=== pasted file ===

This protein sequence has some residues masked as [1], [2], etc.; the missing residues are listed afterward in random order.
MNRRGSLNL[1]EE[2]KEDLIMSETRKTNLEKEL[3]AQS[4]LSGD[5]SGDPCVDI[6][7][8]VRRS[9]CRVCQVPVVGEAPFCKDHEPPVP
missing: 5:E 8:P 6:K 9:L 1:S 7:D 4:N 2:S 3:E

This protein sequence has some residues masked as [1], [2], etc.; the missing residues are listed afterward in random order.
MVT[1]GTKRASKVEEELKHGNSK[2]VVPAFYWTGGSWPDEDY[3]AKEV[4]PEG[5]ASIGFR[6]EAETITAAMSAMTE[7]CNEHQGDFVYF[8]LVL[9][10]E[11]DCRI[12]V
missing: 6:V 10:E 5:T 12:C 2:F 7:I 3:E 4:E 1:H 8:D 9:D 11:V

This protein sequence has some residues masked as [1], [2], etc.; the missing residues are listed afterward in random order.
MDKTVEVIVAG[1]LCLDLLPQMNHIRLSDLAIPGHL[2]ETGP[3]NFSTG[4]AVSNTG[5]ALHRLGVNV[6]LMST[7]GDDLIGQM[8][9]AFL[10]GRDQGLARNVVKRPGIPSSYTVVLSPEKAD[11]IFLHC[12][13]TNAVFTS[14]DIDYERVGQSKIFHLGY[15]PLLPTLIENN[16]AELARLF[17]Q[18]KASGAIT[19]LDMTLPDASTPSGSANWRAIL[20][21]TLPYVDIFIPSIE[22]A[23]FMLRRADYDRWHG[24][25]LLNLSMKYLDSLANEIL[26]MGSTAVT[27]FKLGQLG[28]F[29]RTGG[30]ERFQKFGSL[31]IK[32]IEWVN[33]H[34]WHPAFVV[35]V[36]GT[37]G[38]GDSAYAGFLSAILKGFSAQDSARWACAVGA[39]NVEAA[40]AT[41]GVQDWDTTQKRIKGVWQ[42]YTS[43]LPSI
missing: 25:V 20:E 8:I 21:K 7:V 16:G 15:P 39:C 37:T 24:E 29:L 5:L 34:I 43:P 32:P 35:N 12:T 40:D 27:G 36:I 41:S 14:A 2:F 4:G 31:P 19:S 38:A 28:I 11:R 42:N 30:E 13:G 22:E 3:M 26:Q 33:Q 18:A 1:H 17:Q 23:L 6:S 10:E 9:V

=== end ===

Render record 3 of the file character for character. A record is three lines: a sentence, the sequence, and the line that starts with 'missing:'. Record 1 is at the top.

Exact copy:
This protein sequence has some residues masked as [1], [2], etc.; the missing residues are listed afterward in random order.
MDKTVEVIVAG[1]LCLDLLPQMNHIRLSDLAIPGHL[2]ETGP[3]NFSTG[4]AVSNTG[5]ALHRLGVNV[6]LMST[7]GDDLIGQM[8][9]AFL[10]GRDQGLARNVVKRPGIPSSYTVVLSPEKAD[11]IFLHC[12][13]TNAVFTS[14]DIDYERVGQSKIFHLGY[15]PLLPTLIENN[16]AELARLF[17]Q[18]KASGAIT[19]LDMTLPDASTPSGSANWRAIL[20][21]TLPYVDIFIPSIE[22]A[23]FMLRRADYDRWHG[24][25]LLNLSMKYLDSLANEIL[26]MGSTAVT[27]FKLGQLG[28]F[29]RTGG[30]ERFQKFGSL[31]IK[32]IEWVN[33]H[34]WHPAFVV[35]V[36]GT[37]G[38]GDSAYAGFLSAILKGFSAQDSARWACAVGA[39]NVEAA[40]AT[41]GVQDWDTTQKRIKGVWQ[42]YTS[43]LPSI
missing: 25:V 20:E 8:I 21:K 7:V 16:G 15:P 39:C 37:T 24:E 29:L 5:L 34:I 43:P 32:P 35:N 12:T 40:D 27:G 36:I 41:S 14:A 2:F 4:G 31:P 19:S 38:A 28:I 11:R 42:N 30:E 13:G 22:E 3:M 26:Q 33:Q 18:A 1:H 17:Q 23:L 6:S 10:E 9:V